Stink over effluent

ORANGE City Council will not rule out taking Cadia Valley Operations to court over a dispute involving the future supply of water to the mine.

Both parties have engaged legal representation over a 1998 deal that gave the mine free access to 13 megalitres of Orange’s treated effluent each day.

The confidential agreement stated Cadia Valley Operations would pay nothing for the effluent for the life of the mine.

However, Orange City Council believes the proposed $2 billion Cadia East project constitutes a new development and voids the existing agreement.

Cadia Valley Operations argues it should not have to pay for the effluent as the proposal is an extension of mining operations and is therefore within the parameters of the 1998 deal.

If the effluent supply was cut off or reduced the mine would be unable to meet its projected daily water requirement of 56 megalitres.

It is unclear how much money Orange City Council wants for the treated effluent.

The mine recently paid Central Tablelands Water $2190 a megalitre to access water from Lake Rowlands.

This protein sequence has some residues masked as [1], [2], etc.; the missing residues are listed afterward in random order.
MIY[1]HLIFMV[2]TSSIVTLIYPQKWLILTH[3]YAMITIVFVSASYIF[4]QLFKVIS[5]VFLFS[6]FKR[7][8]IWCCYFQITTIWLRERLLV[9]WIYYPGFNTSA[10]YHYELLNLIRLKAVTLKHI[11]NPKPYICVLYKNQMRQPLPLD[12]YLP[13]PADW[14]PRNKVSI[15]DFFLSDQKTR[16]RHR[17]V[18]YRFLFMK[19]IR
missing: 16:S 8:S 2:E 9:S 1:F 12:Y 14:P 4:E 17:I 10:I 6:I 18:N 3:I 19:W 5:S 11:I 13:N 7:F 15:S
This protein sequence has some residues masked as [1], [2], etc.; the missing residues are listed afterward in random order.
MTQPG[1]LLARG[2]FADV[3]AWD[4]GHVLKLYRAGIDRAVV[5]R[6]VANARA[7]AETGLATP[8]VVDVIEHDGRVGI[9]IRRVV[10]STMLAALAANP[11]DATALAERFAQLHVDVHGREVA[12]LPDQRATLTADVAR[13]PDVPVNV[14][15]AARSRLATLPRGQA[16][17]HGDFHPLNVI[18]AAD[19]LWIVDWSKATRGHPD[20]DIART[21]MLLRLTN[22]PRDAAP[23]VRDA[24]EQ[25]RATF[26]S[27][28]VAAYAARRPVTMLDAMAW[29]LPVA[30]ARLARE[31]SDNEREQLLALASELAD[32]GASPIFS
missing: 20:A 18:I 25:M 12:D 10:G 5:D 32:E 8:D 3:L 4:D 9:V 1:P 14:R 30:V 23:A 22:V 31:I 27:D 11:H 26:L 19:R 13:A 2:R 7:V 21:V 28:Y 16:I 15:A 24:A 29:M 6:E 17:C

Both parties were yesterday unwilling to be interviewed on the matter but did release short statements.

The dispute between Orange and Cadia was raised during a forum on Wednesday evening where mine management addressed concerns about the environmental impacts of its expansion plan.

Water issues were the major concern of the 80 or so people who attended the meeting, including Greens MP Lee Rhiannon, her party will oppose the $2 billion Cadia East development.

Nearby landholders and conservation groups also expressed concern about the loss of 238 hectares of native vegetation and the formation of a 225 hectare subsidence zone.

Councillors Jeremy Buckingham and Neil Jones yesterday said they will move a motion at the next council meeting calling for a report to be prepared on the status of the effluent negotiations.

Both will push for the report to be made public.